From the first time I saw her play I just couldn’t take my eyes off of her.

I guess Leila heard me cheering because she glanced over as she stepped considerably inside the baseline to return serve, with just the faintest hint of a crease in the corners of her mouth that was trying hard not to be a smile.  And in that millisecond, I got more nervous than I’ve been in my life, as though whatever I did next was going to cause some major catastrophe.  The way a schoolboy sometimes gets when he is around a girl that he likes.  I wondered if she could tell.


From a court and a half away, by my reckoning, the score is now 15-30.  It is hard to tell.  I’ve been taking a lot of pictures today.

Leila is struggling.  She started well enough, breaking Eichmann  twice in the first set to take a seemingly comfortable 4-2 lead, imposing her much more powerful game and bombarding her opponent with a number of aces and service winners.  But a series of wild returns coupled with a loose serve game knots this contest at 4 games all, shifting the momentum of the match, and, before you know it, Leila has lost the first set 4 games to 6 to the Drop Shot Queen.

A few more sketchy, hard fought serve games and Leila is on the ropes, down a break and serving at 2-4.  Eichmann, to her credit, has figured out a strategy to employ against the taller Niazy, whose frustration at moving forward to repeatedly chase down Eichmann’s forehand drop shots is showing.

It will be a long way back today, in the windy and drab, chill and gloom of early January on Florida’s Treasure Coast.

THWACK!  A thunderous backhand winner down the line and Leila draws even at 30-all in the Decisive Seventh Game of set two.

Leila’s next serve bounces off the tape, and dribbles aimlessly off the court and toward the stands where a handful of hearty spectators–mostly coaches and fellow players, and…me…sit watching.  I’ve driven to Vero for the second time this week, some fifty miles each way, to see Leila play, and on this cold, wet Tuesday, I’d say I am about the only one who isn’t a player, coach or administrator in attendance.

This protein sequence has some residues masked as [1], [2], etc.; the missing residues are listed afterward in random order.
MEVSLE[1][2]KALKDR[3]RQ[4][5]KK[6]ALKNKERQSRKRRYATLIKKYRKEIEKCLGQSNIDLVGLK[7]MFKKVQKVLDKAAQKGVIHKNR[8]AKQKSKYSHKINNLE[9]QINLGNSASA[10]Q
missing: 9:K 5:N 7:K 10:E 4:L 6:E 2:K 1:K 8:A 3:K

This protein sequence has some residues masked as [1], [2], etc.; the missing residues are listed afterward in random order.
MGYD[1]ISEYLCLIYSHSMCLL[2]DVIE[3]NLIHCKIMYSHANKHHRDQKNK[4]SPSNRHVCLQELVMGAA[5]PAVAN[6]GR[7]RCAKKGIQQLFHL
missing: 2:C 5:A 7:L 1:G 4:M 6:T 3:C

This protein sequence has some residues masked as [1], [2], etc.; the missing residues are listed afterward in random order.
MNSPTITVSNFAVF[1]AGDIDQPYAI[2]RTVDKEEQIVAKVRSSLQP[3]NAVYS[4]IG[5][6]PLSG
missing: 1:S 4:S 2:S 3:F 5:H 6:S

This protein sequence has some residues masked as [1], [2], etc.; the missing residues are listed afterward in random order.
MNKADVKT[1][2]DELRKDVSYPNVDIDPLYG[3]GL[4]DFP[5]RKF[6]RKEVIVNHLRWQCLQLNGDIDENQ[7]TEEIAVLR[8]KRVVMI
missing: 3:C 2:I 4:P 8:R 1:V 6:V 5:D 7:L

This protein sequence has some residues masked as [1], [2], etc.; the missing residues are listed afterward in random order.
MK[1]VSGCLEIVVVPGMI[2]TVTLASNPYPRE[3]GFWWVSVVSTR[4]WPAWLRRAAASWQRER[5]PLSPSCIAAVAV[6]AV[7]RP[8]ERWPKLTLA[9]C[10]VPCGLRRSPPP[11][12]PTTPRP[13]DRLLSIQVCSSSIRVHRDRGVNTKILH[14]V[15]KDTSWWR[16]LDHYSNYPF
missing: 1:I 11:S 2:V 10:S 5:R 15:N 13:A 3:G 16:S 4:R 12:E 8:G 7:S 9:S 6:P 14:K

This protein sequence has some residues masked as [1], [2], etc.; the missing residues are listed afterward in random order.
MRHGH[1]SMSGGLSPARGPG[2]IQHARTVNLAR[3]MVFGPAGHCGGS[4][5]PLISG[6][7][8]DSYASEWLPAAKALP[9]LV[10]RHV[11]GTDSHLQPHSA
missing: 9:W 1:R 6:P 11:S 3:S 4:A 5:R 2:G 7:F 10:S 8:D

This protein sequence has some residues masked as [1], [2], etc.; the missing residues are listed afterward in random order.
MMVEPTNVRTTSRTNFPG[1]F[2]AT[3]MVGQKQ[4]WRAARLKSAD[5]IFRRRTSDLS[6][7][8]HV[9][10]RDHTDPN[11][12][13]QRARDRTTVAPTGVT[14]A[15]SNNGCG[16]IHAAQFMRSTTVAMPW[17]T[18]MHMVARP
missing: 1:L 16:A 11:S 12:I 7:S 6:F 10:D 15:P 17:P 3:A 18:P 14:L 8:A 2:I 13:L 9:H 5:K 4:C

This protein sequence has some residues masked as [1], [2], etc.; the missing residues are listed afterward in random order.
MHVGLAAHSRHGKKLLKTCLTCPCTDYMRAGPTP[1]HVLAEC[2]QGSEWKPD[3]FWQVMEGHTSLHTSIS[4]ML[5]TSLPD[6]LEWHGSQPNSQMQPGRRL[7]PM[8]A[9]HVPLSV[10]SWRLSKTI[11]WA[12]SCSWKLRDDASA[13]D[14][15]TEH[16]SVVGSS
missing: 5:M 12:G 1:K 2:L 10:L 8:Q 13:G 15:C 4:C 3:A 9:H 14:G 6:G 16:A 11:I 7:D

Eichmann’s coach starts toward the still rolling ball and then pauses, noticing that it is coming ever closer to me, at the other end of the bleachers.  Or maybe it is that he has seen me taking an undeniable interest in Leila with my camera and my cheers.  At any rate, he nods and I take it as tacit approval to be chivalrous, Leila’s knight in shining armor, at least for a moment, and retrieve her wayward serve for her, since there are no ballboys in an economizing $25K such as this.

Now, here is where it gets ugly, and fuzzy, and maybe that’s because I have tried to block out what can only be described as the colossal fuck-up that comes next.  As I recall, I think what happens is that I walk over to the edge of the court, which as luck would have it has no fence and is open on the side, and, without thinking, casually roll the ball back to her end of the court, as would an actual, real, trained ballboy, but this one happens to carom off of a post and into play just as she is about to go into her service motion.

For about a second–and only a second–I feel gallant, like a hero, doing something nice for her, until I realize with horror that both Eichmann and the umpire are holding up their hands and Leila is  glaring at me like I am a complete moron, or dumbass, or in all likelihood something a lot worse than either.  You know when somebody says they feel about two inches tall?  Well, right about now, I feel exactly two inches tall.